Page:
Differently Social – In Which I Talk About Computers
I’m not anti-social, I’m differently social.
I like computers that are intuitive to use, but not necessarily perfect. For me part of the fun with personal computers is the fact that they may not be perfectly designed to do everything I need or want. Figuring out how to make an imperfect thing do perfectly what I want it to do is one of the things I like most about computers. I am just not in the target audience for iOS and Windows. Their marketing does not appeal to me, not because the ads are not good, they are. I just don’t think other people need to sell technology too me. I’ll know I need something when I find it.
When it is my choice, I’m an Android, Chromebook, Google, Amazon and Ubuntu (Linux) -phile. All of these are nearly constantly within easy reach. I am forced to use Windows at work and most of the members of my family use Windows or iOS so I have plenty of opportunities to interface with those machines. It’s constant at work. At home, my family members who like using whatever is most popular with their closest friends, ask me to help them figure out how to make their devices do what they want them to do when the button for “make me happy” is not flashing. As the resident system administrator I stay up to date on each new version, most recently figuring out my wife’s HP laptop running Windows 8.
This collides with my built in rational pursuit of value. I’d rather pay less for a light weight (meaning weighing less and less taxing OS) machine, even if it’s not much less. Perfect scenario. A free or near free older machine (no more than say 2 years old) that’s wiped and then I load Ubuntu. I read a blog post recently where someone decided to pay $100 more for a Windows 8 machine than buy a Chromebook because they could run Excel and play music. I can understand that person’s rationale, but I don’t have the same goals with computers.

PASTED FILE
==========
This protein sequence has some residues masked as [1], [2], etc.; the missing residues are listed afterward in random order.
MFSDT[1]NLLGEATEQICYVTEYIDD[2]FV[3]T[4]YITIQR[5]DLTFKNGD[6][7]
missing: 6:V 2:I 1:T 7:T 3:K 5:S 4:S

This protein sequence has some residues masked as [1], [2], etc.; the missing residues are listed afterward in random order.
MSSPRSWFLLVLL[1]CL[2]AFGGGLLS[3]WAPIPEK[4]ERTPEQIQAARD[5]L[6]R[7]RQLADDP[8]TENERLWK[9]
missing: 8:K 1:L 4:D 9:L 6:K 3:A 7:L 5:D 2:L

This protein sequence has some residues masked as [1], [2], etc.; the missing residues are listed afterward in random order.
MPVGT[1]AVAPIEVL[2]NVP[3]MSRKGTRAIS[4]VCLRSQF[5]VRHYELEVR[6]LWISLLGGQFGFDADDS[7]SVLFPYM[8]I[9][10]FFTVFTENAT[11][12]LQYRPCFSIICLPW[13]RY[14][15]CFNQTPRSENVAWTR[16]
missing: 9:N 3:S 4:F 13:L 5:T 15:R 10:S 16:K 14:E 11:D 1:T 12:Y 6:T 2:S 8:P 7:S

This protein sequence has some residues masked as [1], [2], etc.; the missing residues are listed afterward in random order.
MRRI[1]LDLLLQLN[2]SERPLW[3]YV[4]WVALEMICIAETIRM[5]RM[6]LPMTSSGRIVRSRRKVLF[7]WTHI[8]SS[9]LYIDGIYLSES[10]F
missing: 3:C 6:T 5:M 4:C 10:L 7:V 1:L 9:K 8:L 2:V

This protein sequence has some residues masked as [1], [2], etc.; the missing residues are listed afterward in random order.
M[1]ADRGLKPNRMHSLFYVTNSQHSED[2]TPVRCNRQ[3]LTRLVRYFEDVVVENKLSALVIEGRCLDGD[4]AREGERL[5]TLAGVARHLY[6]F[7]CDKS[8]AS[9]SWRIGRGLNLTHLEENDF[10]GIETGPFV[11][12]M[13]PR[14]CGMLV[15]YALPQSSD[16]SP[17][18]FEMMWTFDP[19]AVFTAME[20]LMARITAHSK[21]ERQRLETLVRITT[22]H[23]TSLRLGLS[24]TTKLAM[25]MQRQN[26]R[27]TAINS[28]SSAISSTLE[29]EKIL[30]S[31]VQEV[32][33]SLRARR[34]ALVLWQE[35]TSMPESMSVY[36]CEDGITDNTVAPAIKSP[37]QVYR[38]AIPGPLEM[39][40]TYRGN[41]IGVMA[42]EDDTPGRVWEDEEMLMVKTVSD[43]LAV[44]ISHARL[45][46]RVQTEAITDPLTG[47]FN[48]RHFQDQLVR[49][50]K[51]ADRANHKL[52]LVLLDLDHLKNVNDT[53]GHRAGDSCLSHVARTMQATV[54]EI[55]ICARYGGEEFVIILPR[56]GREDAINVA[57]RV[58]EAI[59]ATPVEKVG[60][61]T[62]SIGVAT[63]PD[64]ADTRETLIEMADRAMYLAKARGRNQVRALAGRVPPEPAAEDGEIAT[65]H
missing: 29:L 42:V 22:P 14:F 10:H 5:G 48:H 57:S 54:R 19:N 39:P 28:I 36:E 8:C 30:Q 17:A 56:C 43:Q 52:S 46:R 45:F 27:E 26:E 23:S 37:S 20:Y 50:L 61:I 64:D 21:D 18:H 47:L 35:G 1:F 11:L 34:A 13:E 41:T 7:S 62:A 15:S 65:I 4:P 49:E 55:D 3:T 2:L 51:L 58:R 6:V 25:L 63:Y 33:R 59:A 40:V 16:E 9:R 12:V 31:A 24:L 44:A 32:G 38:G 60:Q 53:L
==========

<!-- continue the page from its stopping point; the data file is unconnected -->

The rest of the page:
Let’s talk value over the life of a system. What will cause this Chromebook to become antiquated for my purposes? I think it will have to physically wear out for me to need to replace it. This puts me in a good position as a consumer. Back in the day, the Windows and iOS operating systems were so taxing that upgrades in processor speed were needed in order to keep up with the lines of code. As software grew increasingly complex, the processors had to speed up. There was a period where the processor upgrades drove the spikes in computer sales. Normal people who really did not know much about computers knew about Intel because they would buy a new computer every time Intel came out with a faster processor. Intel hit their Zenith of influence over the growth of the PC with the clever but incredibly unnecessary super bowl commercials with clean room technicians dancing in multi-colored clean room suits, also known as bunny suits.
As the focus moved from processing speed to available bandwidth, upgrades in processing power were no longer guaranteed to drive computer sales. So what happened to software companies? They had to start adding more features and more value for the end user while lowering price. Now this same thing will happen with Chromebooks. The future of Chromebooks will be near free or free devices where all you pay for is the bandwidth so you can have anywhere connectivity. Sales will slow if more value is not added to this equation. That puts me in the drivers seat. When do I get a new Chromebook? Whenever Google adds enough value to the equation. I don’t need an upgrade in technology, but I’ll take the value proposition if it’s good enough.